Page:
Lever’s Angle on 2020 Real Estate Investment Strategies
By: Adam Horowitz, Lever Capital Partners
Where are we in the cycle:
We’re on a 10+ year run of economic expansion since the fourth quarter of 2008 and people have been predicting a recession for a couple of years now. Since news outlets have to sell ads, there are stories littered with the mention of an “inverted yield curve” predicting an upcoming decline. It’s certainly not a foolproof predictor of a pending recession and in any case it’s flip-flopped back and forth a few times already this year.
Regardless of some possible indicators, investors are certainly worried about a global economic slowdown and the threat of an ever-escalating trade war. What do they do when they feel that way; they flee to higher-quality assets both on the real estate side and as well as long-term US government bonds. There have also been interest rate cuts which are having an impact on the industry. “As a result, there may be some incremental cap rate compression in some markets and property types as lower interest rates reduce upward pressure on cap rates” according to a report from real estate services firm CBRE (NREI).
What are the possible solutions:
Not surprisingly, there’s been an immense amount of development during the growth period. Some of it necessary, especially in sectors like industrial and student housing, and some geographically needed in the “smile states” where population continues to increase. In late 2019 we’re seeing development slowing down as it becomes more difficult to arrange debt and equity financing. That’s certainly not for a lack of deal flow, just what’s actually capable of getting done. Many of our clients, who are both developers and value-add buyers, are moving the needle more towards the acquisition business and away from longer term development projects that might catch them in the middle of an economic downturn.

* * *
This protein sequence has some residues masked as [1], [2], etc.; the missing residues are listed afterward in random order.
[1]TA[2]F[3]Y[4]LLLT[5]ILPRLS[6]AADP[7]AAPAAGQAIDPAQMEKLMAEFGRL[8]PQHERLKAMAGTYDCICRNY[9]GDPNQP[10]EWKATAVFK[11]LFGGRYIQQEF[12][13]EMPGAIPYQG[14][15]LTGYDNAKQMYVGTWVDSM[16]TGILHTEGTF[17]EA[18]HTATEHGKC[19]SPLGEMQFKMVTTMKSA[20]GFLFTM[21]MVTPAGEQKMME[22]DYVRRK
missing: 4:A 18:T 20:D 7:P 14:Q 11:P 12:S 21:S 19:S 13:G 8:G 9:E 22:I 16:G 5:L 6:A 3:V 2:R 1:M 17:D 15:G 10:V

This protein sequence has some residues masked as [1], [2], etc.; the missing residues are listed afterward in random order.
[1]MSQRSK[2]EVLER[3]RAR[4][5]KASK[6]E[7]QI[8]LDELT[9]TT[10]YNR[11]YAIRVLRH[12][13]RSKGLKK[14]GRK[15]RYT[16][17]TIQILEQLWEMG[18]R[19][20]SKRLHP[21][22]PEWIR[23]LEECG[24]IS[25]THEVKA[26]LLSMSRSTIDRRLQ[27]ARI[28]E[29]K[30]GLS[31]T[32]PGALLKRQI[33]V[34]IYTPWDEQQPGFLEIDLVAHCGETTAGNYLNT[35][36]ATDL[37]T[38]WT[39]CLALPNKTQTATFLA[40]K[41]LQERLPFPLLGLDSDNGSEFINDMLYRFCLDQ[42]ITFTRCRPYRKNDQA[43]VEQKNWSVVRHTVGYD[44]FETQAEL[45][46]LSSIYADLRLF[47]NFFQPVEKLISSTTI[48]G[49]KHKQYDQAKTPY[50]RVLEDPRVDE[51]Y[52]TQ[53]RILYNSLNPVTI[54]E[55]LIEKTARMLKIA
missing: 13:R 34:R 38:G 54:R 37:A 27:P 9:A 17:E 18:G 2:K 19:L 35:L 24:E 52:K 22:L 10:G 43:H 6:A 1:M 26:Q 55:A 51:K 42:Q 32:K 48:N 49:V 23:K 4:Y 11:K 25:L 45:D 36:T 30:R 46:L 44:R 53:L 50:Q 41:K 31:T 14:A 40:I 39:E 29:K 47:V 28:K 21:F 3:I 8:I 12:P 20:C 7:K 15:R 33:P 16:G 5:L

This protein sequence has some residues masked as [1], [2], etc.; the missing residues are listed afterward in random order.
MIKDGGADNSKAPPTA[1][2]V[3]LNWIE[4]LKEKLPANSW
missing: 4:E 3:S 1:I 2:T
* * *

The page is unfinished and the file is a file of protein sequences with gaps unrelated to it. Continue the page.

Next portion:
Value-add deals tend to have a timeframe somewhere in the 1-3 year range which gives sponsors the ability to sell a cash flowing asset more easily. Even if you don’t complete your full improvements, a cash flowing asset still has value and maybe the LP investors get their money back but won’t realize the lofty IRRs predicted by their GP partners. Our most successful clients sell once their greatest returns are realized. I have a feeling we’re going to be seeing faster turnaround in the next year.
We’re also seeing a shift to more NNN deals. Sponsors who haven’t been in the space in the past are looking to park some of their money in safer transactions that can weather a storm and come out the other side relatively unscathed so they’ll have a lot of cash when the market bottoms out. There has been a lot of groups getting their toes wet in this space, which is super competitive, making it hard to find a good deal.
What we can do for you:
In short, A LOT. We’ve been arranging Joint Venture equity financing for value-add transactions across multiple sectors as well as financing NNN development and acquisitions. Everyone and their sister wants to buy value-add multis so you either have to find off-market transactions or seek another asset class that’s lets competitive to find an interested LP. For NNN deals there are many financing options on the acquisition side if you’re acquiring the asset at a market cap rate and we’re arranging development projects at 100% LTC plus pursuit costs.